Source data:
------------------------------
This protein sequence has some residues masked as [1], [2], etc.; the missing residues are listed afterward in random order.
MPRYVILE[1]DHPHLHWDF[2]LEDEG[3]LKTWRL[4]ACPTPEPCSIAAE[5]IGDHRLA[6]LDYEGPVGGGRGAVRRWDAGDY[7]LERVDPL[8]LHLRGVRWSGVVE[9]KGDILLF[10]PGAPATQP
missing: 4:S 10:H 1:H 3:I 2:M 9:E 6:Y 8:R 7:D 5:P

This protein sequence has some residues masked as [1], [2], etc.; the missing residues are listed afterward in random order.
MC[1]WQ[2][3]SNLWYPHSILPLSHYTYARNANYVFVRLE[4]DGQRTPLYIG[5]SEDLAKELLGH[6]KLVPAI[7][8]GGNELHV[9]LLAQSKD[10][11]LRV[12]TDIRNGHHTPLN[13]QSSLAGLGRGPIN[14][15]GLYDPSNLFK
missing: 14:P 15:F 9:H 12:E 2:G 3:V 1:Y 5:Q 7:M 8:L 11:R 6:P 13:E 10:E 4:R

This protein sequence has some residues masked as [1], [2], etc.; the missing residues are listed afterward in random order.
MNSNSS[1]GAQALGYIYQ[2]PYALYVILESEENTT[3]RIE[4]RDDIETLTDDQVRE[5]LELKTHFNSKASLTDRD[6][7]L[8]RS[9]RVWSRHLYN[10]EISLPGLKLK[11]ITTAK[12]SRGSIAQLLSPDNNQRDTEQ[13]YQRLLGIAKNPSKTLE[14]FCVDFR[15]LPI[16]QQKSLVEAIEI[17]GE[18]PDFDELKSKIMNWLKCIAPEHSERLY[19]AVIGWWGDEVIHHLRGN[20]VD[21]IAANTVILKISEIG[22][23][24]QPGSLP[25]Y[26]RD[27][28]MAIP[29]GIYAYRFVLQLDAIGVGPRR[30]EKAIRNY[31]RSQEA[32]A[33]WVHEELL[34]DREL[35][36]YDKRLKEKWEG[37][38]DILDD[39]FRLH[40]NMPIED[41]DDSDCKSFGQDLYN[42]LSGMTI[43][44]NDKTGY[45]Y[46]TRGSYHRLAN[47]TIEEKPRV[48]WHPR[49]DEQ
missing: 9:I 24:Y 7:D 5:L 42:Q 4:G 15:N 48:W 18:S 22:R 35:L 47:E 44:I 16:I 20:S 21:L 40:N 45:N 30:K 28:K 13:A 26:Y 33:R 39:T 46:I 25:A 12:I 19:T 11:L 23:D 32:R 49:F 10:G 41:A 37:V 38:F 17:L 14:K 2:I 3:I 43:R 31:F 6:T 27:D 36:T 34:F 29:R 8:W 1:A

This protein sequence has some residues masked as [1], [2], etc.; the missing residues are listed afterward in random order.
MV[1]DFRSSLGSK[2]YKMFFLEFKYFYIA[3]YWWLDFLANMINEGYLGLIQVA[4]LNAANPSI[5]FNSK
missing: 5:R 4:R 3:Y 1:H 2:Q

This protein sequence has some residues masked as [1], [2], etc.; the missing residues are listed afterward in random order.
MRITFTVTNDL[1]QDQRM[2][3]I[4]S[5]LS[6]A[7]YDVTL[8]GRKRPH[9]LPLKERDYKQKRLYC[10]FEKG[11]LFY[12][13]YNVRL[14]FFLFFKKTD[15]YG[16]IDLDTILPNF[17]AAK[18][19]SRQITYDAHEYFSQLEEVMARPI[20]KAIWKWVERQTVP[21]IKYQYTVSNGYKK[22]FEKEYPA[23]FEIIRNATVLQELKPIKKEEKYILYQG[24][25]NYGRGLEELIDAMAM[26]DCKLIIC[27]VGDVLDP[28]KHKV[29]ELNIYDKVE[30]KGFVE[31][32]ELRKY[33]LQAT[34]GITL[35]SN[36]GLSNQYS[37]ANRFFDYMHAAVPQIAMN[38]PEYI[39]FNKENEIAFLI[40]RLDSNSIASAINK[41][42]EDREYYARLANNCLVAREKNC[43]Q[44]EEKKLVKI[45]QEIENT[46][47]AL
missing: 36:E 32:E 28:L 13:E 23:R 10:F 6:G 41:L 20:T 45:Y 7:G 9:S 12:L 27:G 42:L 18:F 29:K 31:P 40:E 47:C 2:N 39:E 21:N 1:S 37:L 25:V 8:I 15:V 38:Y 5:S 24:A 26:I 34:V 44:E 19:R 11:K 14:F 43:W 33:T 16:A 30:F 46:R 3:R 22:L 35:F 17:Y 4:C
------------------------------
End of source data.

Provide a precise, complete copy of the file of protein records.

This protein sequence has some residues masked as [1], [2], etc.; the missing residues are listed afterward in random order.
MPRYVILE[1]DHPHLHWDF[2]LEDEG[3]LKTWRL[4]ACPTPEPCSIAAE[5]IGDHRLA[6]LDYEGPVGGGRGAVRRWDAGDY[7]LERVDPL[8]LHLRGVRWSGVVE[9]KGDILLF[10]PGAPATQP
missing: 4:S 10:H 1:H 3:I 2:M 9:E 6:Y 8:R 7:D 5:P

This protein sequence has some residues masked as [1], [2], etc.; the missing residues are listed afterward in random order.
MC[1]WQ[2][3]SNLWYPHSILPLSHYTYARNANYVFVRLE[4]DGQRTPLYIG[5]SEDLAKELLGH[6]KLVPAI[7][8]GGNELHV[9]LLAQSKD[10][11]LRV[12]TDIRNGHHTPLN[13]QSSLAGLGRGPIN[14][15]GLYDPSNLFK
missing: 14:P 15:F 9:H 12:E 2:G 3:V 1:Y 5:Q 7:M 8:L 11:R 6:P 13:E 10:E 4:R

This protein sequence has some residues masked as [1], [2], etc.; the missing residues are listed afterward in random order.
MNSNSS[1]GAQALGYIYQ[2]PYALYVILESEENTT[3]RIE[4]RDDIETLTDDQVRE[5]LELKTHFNSKASLTDRD[6][7]L[8]RS[9]RVWSRHLYN[10]EISLPGLKLK[11]ITTAK[12]SRGSIAQLLSPDNNQRDTEQ[13]YQRLLGIAKNPSKTLE[14]FCVDFR[15]LPI[16]QQKSLVEAIEI[17]GE[18]PDFDELKSKIMNWLKCIAPEHSERLY[19]AVIGWWGDEVIHHLRGN[20]VD[21]IAANTVILKISEIG[22][23][24]QPGSLP[25]Y[26]RD[27][28]MAIP[29]GIYAYRFVLQLDAIGVGPRR[30]EKAIRNY[31]RSQEA[32]A[33]WVHEELL[34]DREL[35][36]YDKRLKEKWEG[37][38]DILDD[39]FRLH[40]NMPIED[41]DDSDCKSFGQDLYN[42]LSGMTI[43][44]NDKTGY[45]Y[46]TRGSYHRLAN[47]TIEEKPRV[48]WHPR[49]DEQ
missing: 9:I 24:Y 7:D 5:L 42:Q 4:G 15:N 48:W 18:S 22:R 35:L 47:E 44:I 16:I 20:S 21:L 40:N 45:N 30:K 28:K 13:A 26:Y 33:R 39:T 46:I 25:A 12:I 19:T 11:L 23:D 32:R 49:F 10:G 41:A 37:V 38:F 17:L 14:K 2:I 3:I 43:R 31:F 6:T 27:D 36:T 34:F 29:R 8:W 1:A

This protein sequence has some residues masked as [1], [2], etc.; the missing residues are listed afterward in random order.
MV[1]DFRSSLGSK[2]YKMFFLEFKYFYIA[3]YWWLDFLANMINEGYLGLIQVA[4]LNAANPSI[5]FNSK
missing: 5:R 4:R 3:Y 1:H 2:Q

This protein sequence has some residues masked as [1], [2], etc.; the missing residues are listed afterward in random order.
MRITFTVTNDL[1]QDQRM[2][3]I[4]S[5]LS[6]A[7]YDVTL[8]GRKRPH[9]LPLKERDYKQKRLYC[10]FEKG[11]LFY[12][13]YNVRL[14]FFLFFKKTD[15]YG[16]IDLDTILPNF[17]AAK[18][19]SRQITYDAHEYFSQLEEVMARPI[20]KAIWKWVERQTVP[21]IKYQYTVSNGYKK[22]FEKEYPA[23]FEIIRNATVLQELKPIKKEEKYILYQG[24][25]NYGRGLEELIDAMAM[26]DCKLIIC[27]VGDVLDP[28]KHKV[29]ELNIYDKVE[30]KGFVE[31][32]ELRKY[33]LQAT[34]GITL[35]SN[36]GLSNQYS[37]ANRFFDYMHAAVPQIAMN[38]PEYI[39]FNKENEIAFLI[40]RLDSNSIASAINK[41][42]EDREYYARLANNCLVAREKNC[43]Q[44]EEKKLVKI[45]QEIENT[46][47]AL
missing: 36:E 32:E 28:L 13:E 23:R 10:F 6:G 41:L 20:T 45:Y 7:G 9:S 12:L 27:G 42:L 18:F 29:K 31:P 40:E 47:C 2:N 39:E 21:N 1:S 37:L 25:V 8:I 15:V 38:Y 5:S 24:A 26:I 34:V 44:E 19:R 11:K 14:F 43:W 33:T 16:A 30:F 46:R 3:R 22:L 35:F 17:Y 4:C